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It's not easy getting approved for that first credit card, but having plastic in your name is important. Credit cards are one way to build a credit history, which is essential to obtaining a mortgage, car loan and many other accouterments of post-college life.
Before you apply for any credit card, you should be aware of the risks. Cards often come with punishingly high interest rates on unpaid balances, so it's important to avoid running up more charges than you can pay off every month. If that sounds too hard, remember that there are other ways to build credit (like putting a household bill in your name, for example, or reporting your rent payments to credit bureaus).
If you do decide to apply for a credit card, though, CardHub, a credit card comparison website, has combed through the offers out there and identified a few as winners for graduates and students.
—By Kelley Holland, special to CNBC.com
Posted 15 May 2015
If you are out of college and have good credit, consider a Capital One Quicksilver card—but if you do, plan to start using it quickly. Spending $500 on the card in the first three months nets you a $100 bonus. (Just make sure you can pay it off quickly.) You also get 1.5 percent cash back on purchases, and there is no annual fee.
The Chase Slate card is another option for grads with good credit, especially if they're paying interest on another card balance. This card offers no rewards, but you can transfer a balance from another card for free. Better yet, there's an introductory zero percent interest rate on both the debt you transfer and any new balance for the first 15 months. If you are working on paying down a small amount of high interest rate debt, this card can give you the breathing room you need.
Current students with little or no credit history have other options. BankAmericard Cash Rewards for Students, for example, will give you a bonus of $100 if you charge $500 or more in your first 90 days with the card. You can also get 3 percent cash back on gas and 2 percent on groceries for the first $1,500 of combined gas and grocery purchases each quarter as well as 1 percent back on everything else.
Journey Student Rewards from Capital One is another option for students with limited or no credit history, and it gives you an incentive to use it responsibly. You get 1 percent cash back on all purchases—and every month that you pay your balance in full, you get an additional 25 percent cash back bonus for a total of 1.25 percent. There's no annual fee and users can pick the monthly due date for payments.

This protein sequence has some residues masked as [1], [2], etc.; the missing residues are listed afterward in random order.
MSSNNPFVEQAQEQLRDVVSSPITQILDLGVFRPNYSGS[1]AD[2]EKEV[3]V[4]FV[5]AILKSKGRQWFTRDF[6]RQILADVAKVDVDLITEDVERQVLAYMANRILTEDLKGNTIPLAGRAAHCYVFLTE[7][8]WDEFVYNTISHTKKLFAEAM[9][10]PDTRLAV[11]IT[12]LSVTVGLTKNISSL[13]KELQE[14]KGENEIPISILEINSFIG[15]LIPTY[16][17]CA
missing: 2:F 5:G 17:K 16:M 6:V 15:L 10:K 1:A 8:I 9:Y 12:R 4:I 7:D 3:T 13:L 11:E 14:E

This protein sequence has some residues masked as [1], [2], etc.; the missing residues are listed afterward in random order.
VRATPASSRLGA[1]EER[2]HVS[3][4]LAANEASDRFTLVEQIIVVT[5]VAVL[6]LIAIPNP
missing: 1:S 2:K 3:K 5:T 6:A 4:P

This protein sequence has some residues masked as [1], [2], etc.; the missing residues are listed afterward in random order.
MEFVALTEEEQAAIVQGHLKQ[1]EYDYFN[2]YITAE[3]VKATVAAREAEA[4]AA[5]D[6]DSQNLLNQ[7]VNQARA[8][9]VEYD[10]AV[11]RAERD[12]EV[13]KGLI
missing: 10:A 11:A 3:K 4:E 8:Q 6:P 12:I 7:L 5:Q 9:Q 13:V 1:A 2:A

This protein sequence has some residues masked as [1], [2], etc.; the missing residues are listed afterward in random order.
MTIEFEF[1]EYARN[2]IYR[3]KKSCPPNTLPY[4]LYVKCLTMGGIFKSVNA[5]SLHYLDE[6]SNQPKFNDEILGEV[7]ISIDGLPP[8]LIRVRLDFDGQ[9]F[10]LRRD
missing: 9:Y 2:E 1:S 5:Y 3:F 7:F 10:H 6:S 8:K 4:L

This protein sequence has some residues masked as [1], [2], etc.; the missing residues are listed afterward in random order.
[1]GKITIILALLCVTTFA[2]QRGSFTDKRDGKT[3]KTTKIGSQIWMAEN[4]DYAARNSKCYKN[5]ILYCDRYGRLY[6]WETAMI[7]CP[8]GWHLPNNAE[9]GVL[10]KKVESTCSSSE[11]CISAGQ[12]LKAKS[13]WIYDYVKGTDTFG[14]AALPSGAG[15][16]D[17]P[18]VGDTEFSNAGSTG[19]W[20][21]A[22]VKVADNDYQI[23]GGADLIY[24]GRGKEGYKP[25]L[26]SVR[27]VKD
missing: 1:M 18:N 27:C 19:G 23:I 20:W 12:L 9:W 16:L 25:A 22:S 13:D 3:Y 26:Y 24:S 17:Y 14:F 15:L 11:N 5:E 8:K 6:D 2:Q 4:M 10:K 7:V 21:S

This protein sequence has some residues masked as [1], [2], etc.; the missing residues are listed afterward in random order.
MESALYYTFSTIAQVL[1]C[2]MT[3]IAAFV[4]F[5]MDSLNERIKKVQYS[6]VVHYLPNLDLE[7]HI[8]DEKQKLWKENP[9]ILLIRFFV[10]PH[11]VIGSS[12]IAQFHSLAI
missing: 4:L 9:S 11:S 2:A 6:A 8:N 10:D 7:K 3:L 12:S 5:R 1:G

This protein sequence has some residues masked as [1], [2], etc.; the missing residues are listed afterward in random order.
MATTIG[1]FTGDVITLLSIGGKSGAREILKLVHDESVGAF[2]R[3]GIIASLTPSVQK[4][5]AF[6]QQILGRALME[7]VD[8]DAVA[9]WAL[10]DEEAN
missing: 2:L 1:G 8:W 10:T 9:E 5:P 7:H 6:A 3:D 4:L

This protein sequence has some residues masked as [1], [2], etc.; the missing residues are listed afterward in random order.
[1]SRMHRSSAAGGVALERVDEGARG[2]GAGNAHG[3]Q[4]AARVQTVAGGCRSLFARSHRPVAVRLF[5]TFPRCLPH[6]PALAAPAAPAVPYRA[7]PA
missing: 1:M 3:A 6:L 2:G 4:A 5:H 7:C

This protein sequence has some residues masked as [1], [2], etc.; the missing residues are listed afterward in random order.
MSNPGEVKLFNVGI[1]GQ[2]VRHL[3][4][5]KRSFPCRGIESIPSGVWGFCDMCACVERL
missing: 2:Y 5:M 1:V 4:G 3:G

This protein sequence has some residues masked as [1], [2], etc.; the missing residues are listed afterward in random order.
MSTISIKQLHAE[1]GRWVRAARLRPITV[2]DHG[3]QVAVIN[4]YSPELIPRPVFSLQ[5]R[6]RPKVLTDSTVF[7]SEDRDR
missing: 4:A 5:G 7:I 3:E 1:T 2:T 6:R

BankAmericard Travel Rewards for Students offers useful perks for a traveling student with limited or no credit history. You get 1.5 points for every dollar you spend on travel. And if you spend more than $500 in your first 90 days with the card you get a 10,000 point bonus that you can convert to a $100 credit on travel purchases on your statement.
BankAmericard for Students is nice and simple, and a decent option for students with limited or no credit history. You get zero percent interest for the first 15 months on new purchases and balance transfers made within 60 days of opening your account. There is no annual fee, but there is a 3 percent fee on any balances you transfer to the card.
Those who are not eligible for student cards or have had some credit missteps can still find credit cards with decent terms. The Capital One Secured MasterCard comes with no annual fee and it is partially secured, so depending on your income and credit standing, you can get a credit line beyond your security deposit.
The Harley-Davidson Secured Credit Card is just what it sounds like: secured credit. This card is best if you are not eligible for a student card or have some credit missteps. It requires a security deposit of at least $500, but it comes with no annual fee, and there are biker-oriented rewards: you earn 1 point for every $1 net purchase, redeemable for an H-D gift card.
The Capital One Platinum Credit Card is unsecured, and it does not require an extensive credit history—though if you do not qualify for a student card and you have had some credit missteps, you may be better off with a secured card. There is no annual fee for the first year, but after that a $19 fee applies. And the annual percentage rate on carried balances is high at just under 25 percent.